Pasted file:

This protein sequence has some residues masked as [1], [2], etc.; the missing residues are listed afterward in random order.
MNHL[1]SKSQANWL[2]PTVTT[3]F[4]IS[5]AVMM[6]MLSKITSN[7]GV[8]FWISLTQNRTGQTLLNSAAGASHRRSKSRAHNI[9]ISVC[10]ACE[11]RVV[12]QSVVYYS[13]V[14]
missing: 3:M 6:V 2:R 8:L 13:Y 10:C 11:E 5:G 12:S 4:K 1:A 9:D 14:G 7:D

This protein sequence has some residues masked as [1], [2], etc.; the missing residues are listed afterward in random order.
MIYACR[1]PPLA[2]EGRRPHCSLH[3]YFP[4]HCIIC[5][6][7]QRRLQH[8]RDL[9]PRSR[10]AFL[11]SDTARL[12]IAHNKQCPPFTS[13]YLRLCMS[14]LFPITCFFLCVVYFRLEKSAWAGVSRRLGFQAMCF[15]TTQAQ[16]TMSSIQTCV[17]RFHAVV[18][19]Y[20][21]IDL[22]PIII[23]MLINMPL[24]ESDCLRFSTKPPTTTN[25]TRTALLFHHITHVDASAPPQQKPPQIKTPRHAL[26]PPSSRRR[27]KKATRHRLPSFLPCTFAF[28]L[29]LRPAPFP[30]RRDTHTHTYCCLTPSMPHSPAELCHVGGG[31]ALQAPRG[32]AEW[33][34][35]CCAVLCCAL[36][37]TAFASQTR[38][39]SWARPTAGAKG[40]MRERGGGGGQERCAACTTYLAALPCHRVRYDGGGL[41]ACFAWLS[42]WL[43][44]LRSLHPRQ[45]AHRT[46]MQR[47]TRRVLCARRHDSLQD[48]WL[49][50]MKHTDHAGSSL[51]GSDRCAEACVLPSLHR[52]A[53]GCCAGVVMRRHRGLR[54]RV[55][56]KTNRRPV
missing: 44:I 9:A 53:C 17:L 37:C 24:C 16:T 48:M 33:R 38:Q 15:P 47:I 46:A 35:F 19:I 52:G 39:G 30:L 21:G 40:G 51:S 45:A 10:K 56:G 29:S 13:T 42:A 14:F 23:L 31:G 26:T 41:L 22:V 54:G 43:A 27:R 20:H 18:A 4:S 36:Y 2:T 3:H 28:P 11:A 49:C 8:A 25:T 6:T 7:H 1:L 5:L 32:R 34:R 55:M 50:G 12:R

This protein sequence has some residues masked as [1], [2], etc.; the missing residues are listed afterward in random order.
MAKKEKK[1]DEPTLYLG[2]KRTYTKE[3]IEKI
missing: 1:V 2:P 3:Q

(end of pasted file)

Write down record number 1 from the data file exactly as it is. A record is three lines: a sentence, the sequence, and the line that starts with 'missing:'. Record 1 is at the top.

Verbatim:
This protein sequence has some residues masked as [1], [2], etc.; the missing residues are listed afterward in random order.
MNHL[1]SKSQANWL[2]PTVTT[3]F[4]IS[5]AVMM[6]MLSKITSN[7]GV[8]FWISLTQNRTGQTLLNSAAGASHRRSKSRAHNI[9]ISVC[10]ACE[11]RVV[12]QSVVYYS[13]V[14]
missing: 3:M 6:V 2:R 8:L 13:Y 10:C 11:E 5:G 12:S 4:K 1:A 9:D 14:G 7:D